After 70 minutes on Permanent Press, the good news is that I managed to contain the fruit and I didn’t have to clean the machine. The bad news, however, is that the fruit was still very, very wet. I tried one more cycle but then gave up, because after two hours, it wasn’t drying nearly as quickly as it does in the oven. If you try a different method and you have any success, please let me know!
In the interim, I’ll go back to drying fruit the old-fashioned way in the oven (OK, modern old-fashioned, because true old-fashioned would be drying it over a fire). Here’s how I usually do it.
Chewy Dried Orange Slices
Time: About 3 hours
Despite my continuous protests, my mother mails me Honeybell oranges from Florida every year. They cost her a fortune. Some of them always arrive moldy. They’re not organic. And, uh, I live in California where the oranges nearby are outrageously good. I feel bad just using them all for juice, so I dried them with just a touch of sugar to balance out the tanginess of the dried fruit. The finished results are far more complex than they appear: moist, sticky, and chewy, tangy and super flavorful – like a slice of the best marmalade or orange candy you’ve ever had. Eat them straight up, or use their jewel-like demeanor to stunningly top iced cookies, cupcakes or cakes. Of course you can also do this with navel oranges or any other sweet variety.
1/2 cup sugar
4 large Honeybell oranges
1 tsp. flaked sea salt (like Maldon)
Crushed black pepper, to taste
Preheat the oven to 200 degrees F.
Line a large baking sheet with parchment paper, and pour the sugar into a bowl or small plate.
Using a serrated knife, slice the rind and pith from the bottom and the top of the oranges. Stand the fruit straight up and cut off all of the skin – first cut from top to bottom and then flip the orange over and slice from top to bottom again to remove it all. Thinly slice the well-peeled fruit into horizontal rounds about 1/8th-inch thick and move them onto a clean dish towel in a single layer. Once all oranges have been cut, lay another clean towel on top and press on it gently to absorb some of the juice.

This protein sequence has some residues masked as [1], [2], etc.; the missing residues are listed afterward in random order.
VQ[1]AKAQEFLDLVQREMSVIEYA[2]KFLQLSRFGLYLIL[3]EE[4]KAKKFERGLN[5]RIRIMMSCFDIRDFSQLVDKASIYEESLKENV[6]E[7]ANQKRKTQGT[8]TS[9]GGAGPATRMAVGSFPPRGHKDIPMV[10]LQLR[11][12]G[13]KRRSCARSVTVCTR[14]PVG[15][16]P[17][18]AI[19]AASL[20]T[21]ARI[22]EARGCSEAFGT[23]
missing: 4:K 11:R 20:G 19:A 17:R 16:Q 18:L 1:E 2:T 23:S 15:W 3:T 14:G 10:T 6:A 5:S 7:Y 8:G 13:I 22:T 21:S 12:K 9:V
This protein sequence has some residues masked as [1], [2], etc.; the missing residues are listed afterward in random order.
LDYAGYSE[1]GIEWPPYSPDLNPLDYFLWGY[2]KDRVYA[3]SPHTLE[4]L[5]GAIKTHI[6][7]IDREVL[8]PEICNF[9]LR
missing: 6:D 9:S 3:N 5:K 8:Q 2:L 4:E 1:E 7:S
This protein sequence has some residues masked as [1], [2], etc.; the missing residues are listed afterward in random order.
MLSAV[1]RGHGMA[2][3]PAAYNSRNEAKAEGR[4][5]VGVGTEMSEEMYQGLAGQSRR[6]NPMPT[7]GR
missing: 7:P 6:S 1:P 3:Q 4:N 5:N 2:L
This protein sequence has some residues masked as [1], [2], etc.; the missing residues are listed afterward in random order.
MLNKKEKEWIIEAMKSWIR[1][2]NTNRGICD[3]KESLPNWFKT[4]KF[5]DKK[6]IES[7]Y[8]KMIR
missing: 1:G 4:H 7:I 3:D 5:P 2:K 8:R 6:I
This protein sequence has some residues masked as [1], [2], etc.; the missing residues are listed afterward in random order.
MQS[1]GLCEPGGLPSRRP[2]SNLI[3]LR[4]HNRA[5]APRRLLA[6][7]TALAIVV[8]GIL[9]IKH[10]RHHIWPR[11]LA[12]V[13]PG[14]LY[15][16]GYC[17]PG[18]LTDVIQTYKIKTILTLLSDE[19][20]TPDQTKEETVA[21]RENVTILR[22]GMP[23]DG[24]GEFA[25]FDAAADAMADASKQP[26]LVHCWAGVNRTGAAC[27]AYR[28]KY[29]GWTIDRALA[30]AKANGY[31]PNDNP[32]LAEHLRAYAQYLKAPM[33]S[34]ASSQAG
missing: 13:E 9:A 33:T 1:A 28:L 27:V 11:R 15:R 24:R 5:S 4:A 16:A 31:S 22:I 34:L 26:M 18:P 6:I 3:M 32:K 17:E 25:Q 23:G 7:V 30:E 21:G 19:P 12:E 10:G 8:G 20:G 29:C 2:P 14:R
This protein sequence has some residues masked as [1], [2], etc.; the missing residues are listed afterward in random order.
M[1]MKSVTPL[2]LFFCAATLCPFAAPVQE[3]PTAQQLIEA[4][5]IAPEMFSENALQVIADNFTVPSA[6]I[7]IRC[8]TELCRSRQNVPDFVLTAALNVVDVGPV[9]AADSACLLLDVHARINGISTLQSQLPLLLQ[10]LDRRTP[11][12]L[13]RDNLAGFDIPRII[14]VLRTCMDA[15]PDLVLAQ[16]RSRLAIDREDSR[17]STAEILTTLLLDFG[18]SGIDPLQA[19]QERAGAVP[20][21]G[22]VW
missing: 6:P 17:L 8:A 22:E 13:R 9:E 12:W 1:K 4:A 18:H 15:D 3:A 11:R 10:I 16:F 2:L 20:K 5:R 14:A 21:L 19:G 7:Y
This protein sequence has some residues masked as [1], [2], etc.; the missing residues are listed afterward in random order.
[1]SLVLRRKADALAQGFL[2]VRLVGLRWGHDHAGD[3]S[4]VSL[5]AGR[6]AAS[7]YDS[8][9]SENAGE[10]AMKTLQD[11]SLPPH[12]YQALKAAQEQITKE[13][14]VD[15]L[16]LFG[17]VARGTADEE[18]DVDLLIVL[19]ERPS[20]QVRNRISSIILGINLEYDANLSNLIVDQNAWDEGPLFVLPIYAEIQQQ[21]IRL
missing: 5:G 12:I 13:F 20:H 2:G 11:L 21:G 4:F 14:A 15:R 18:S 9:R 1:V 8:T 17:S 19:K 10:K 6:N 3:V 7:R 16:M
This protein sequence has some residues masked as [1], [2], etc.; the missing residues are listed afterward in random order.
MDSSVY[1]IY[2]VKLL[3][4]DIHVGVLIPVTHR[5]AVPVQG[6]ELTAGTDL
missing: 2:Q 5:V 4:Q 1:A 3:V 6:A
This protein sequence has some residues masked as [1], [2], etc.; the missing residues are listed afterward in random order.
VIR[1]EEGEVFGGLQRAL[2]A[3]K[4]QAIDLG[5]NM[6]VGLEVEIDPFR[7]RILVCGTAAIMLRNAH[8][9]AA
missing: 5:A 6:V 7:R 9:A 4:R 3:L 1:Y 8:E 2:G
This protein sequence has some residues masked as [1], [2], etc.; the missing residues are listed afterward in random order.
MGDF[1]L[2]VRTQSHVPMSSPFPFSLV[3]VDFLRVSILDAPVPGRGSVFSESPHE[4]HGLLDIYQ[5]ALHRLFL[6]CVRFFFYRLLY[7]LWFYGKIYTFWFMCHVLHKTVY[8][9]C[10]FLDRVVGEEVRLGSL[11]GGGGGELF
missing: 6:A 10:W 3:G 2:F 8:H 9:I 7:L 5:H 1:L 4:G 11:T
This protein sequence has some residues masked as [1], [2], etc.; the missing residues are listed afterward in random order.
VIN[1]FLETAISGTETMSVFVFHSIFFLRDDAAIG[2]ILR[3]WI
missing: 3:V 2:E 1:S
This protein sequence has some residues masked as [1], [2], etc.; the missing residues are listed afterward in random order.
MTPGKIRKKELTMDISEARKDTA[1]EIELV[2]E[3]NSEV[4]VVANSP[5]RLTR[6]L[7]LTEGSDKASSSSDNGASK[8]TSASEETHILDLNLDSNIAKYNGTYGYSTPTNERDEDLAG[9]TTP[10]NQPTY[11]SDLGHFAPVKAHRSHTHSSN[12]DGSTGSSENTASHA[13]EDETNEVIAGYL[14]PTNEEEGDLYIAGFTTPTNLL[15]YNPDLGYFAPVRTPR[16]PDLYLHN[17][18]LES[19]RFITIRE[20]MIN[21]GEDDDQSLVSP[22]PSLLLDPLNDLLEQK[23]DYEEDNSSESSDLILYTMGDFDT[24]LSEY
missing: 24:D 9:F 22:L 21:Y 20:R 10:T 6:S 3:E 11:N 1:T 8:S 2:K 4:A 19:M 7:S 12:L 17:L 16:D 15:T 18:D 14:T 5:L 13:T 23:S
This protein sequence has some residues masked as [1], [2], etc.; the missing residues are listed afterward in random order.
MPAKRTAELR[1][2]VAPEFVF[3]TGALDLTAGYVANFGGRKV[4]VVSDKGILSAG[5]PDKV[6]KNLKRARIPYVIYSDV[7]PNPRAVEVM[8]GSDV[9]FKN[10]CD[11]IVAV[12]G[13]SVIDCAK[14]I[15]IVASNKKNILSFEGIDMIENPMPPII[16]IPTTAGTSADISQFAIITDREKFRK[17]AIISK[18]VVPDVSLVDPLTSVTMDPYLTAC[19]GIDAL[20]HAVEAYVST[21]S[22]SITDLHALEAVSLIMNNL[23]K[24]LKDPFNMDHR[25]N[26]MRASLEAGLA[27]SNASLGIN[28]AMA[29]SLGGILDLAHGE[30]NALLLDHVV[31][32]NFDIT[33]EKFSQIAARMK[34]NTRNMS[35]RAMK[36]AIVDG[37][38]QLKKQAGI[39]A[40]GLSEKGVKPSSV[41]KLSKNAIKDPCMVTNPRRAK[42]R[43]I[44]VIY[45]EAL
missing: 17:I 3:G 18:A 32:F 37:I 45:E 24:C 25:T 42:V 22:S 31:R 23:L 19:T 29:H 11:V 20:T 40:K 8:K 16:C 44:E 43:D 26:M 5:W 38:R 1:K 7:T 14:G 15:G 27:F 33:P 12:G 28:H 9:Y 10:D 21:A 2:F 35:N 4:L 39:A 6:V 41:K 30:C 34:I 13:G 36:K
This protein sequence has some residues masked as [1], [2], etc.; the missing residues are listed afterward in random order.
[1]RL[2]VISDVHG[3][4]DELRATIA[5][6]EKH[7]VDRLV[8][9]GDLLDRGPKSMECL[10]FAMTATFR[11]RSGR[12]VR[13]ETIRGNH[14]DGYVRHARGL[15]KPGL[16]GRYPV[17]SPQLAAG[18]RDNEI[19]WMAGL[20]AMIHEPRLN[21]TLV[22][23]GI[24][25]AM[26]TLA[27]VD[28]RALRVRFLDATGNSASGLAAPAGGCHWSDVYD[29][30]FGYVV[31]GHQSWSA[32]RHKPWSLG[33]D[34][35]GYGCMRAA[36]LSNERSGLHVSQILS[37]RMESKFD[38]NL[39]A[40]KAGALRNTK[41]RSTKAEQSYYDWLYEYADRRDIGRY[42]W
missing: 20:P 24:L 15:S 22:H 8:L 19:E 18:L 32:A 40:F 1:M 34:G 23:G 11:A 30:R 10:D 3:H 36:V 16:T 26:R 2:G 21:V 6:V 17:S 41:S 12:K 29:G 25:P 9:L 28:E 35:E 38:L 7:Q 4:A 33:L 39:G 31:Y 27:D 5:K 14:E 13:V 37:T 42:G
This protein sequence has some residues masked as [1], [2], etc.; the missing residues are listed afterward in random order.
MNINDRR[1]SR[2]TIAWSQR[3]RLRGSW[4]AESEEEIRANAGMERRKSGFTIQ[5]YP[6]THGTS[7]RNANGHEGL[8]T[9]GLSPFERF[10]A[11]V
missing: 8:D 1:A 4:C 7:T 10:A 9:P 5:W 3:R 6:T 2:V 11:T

Dip one side of the orange into the sugar and place it onto the baking sheet sugar side down. Follow suit with all of the oranges until the tray is full – it’s ok if the oranges touch one another, but don’t let them overlap.
Sprinkle with salt and pepper. Place them in the oven on a low rack, and leave the oven door ajar with a wooden spoon.
Check the oranges after about three hours. They should be tacky on top and may pool some syrup, but not fully dry. If not, check them every half hour for doneness.
Eat them warm or pack the oranges in a single layer separated by sheets of wax paper in an airtight container. Store refrigerated for several months.
About the author: Karen Solomon is the author of Can It, Bottle It, Smoke It and Jam It, Pickle It, Cure It (Ten Speed Press). She has been a well-published food writer for over a decade. Her edible musings on the restaurant scene, sustainable food programs, culinary trends, food history, and recipe development have appeared in Vegetarian Times, Fine Cooking, Prevention, Yoga Journal, Organic Style, the San Francisco Chronicle, San Francisco Magazine, the San Francisco Bay Guardian, Zagat Survey: San Francisco Bay Area Restaurants, and elsewhere.